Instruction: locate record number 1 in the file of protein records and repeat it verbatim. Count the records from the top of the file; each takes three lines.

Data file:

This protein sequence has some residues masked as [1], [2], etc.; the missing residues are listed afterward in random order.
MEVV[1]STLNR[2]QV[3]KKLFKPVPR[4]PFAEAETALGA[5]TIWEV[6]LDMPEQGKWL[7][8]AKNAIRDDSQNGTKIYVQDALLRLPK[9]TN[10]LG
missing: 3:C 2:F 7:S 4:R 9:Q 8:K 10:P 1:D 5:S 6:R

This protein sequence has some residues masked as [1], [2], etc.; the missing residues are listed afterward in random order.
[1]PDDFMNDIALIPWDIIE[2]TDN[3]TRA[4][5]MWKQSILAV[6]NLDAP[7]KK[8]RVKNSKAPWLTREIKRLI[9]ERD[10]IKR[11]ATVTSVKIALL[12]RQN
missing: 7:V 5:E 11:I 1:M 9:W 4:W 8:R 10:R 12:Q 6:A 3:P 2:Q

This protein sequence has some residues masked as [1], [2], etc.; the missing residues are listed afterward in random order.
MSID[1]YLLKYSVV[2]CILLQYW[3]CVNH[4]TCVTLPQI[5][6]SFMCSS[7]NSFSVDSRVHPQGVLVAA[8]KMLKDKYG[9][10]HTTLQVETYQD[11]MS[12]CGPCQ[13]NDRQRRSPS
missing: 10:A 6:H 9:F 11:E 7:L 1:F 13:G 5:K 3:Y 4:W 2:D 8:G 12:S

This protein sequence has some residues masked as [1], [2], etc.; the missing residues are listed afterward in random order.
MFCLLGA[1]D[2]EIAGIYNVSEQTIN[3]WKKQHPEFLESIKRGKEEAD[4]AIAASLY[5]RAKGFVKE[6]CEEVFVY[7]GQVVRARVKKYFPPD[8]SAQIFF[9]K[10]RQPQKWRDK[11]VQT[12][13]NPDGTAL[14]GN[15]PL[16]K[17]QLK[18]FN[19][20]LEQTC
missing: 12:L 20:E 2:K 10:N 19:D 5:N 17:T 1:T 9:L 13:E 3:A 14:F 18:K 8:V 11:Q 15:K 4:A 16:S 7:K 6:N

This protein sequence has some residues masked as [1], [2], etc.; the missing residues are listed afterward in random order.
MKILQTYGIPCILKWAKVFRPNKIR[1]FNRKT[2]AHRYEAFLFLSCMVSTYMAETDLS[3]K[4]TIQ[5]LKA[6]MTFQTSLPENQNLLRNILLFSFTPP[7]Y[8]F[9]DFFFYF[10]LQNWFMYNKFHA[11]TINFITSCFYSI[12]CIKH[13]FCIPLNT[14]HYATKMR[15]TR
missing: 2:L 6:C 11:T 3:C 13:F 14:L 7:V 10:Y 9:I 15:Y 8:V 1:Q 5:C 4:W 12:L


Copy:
This protein sequence has some residues masked as [1], [2], etc.; the missing residues are listed afterward in random order.
MEVV[1]STLNR[2]QV[3]KKLFKPVPR[4]PFAEAETALGA[5]TIWEV[6]LDMPEQGKWL[7][8]AKNAIRDDSQNGTKIYVQDALLRLPK[9]TN[10]LG
missing: 3:C 2:F 7:S 4:R 9:Q 8:K 10:P 1:D 5:S 6:R